Naturally, shrinking the Federal budget meant that individual states once again resumed their rightful powers. But having a (f)ederalist in the Oval Office is not the only way to reproduce that scenario.

Gaining a (f)ederalist majority, in the legislature of just one state, can have the same eventual effect.

Allow me to explain. We all remember the national news stories generated by Arizona’s S.B. 1070; public sector union reforms in Wisconsin, Michigan, Ohio, and New Jersey; right-to-work legislation in New Hampshire, Michigan, and Ohio; and the myriad school choice, medical marijuana, gay marriage, anti-Sharia, and welfare reform bills in dozens of other states. Not to mention the uproar over numerous governors refusing high-speed rail and stimulus funds, and balking at setting up state health insurance exchanges under “Obamacare.”

Do you think, for a second, the national media would devote any less airtime to a story about a state passing legislation that turns down every penny of Federal Medicaid money? And surely they would spend days blasting the awful, evil, no good, dirty rotten scoundrel of a governor that actually signed it into law, right? An entire state, in unison, essentially telling the Feds, “We got this. Mind your own.”

Delicious, no?

Better still, imagine the domino effect, across dozens of states, after watching this rogue state closely the following fiscal year and realizing, “By George, they really do ‘got this’.”

Every state with even a slight majority of limited government legislators would be clamoring to claim the status (and news exposure) of second place.

After all, despite the best efforts of power-mad Federal agencies and lawmakers, states must still compete for intellectual and monetary capital, which can only be generated by entrepreneurs. And, unlike Federal electeds and bureaucrats, these entrepreneurs’ job prospects are not limited to the realm of public service, which is rooted in a specific geographical area.

Would you relocate to a state that shows a willingness (or even eagerness) to keep Federal busybodies out of the lives of its citizens? Damn right you would. And millions would join you in that mass exodus.

That leads us to the final step, which is simply an extension of step 5.

Step 6: Slaying the Jabberwock, For Good

I have been asked, in the past several months that I’ve been formulating and discussing this plan, why I believe a focus on state offices is preferable to county, city, township, and school board offices.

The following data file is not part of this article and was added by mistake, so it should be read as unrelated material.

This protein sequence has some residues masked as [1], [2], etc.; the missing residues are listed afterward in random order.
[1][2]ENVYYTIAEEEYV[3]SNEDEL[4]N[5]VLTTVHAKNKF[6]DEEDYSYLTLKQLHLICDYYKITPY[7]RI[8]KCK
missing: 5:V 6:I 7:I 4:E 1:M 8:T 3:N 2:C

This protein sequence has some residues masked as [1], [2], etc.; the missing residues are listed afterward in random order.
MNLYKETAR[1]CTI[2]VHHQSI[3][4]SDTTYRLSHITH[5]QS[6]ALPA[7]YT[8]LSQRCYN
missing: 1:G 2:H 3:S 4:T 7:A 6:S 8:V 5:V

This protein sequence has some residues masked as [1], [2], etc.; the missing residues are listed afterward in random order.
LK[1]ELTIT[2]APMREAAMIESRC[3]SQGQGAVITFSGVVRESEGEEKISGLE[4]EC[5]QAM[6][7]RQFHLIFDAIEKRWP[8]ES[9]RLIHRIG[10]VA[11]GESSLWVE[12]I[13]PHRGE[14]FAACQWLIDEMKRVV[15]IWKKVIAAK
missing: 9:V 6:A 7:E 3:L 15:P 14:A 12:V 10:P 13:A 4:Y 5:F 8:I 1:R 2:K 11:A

While I readily admit the major importance of those positions, as well, the preference boils down to an issue of longevity and implementation.

Remember that we are discussing a very time-consuming process. As such, and with shorter terms in most of these local offices, my concern is that, by the time power devolves from Federal to state, the local (f)ederalists will no longer be in office to continue the handing-down process.

In fact, as it requires a much smaller voter base to elect these local officials, we can install the properly informed candidates with relative ease, whenever the time for the actual handoff arrives.

By no means am I implying that we simply cede this turf to the Progs and other enemies of Liberty. That would truly be disastrous. But it is only necessary to hold these offices with conservatives, or even independents (as many locales forbid party affiliation) who will hold the line against further Prog infestation.

Because, sadly, although the level of degree varies geographically, these councils and boards are only nominally run by those who sit on them. In our present regime, they are mostly mere functionaries of the next layer of government up the chain, if not owned outright via the funding carrot. Any autonomy they purport to wield is largely illusory, so massive devolution must occur at every governmental level above them before it is truly regained.

With (f)ederalists in place, and states pushing back against the Federal government, demanding their illegally usurped powers back, how do we gain the cooperation of those inside the God-forsaken swamp we call our nation’s capital?

Step 6 1/2: Slaying the Jabberwock, By Making It… Bigger?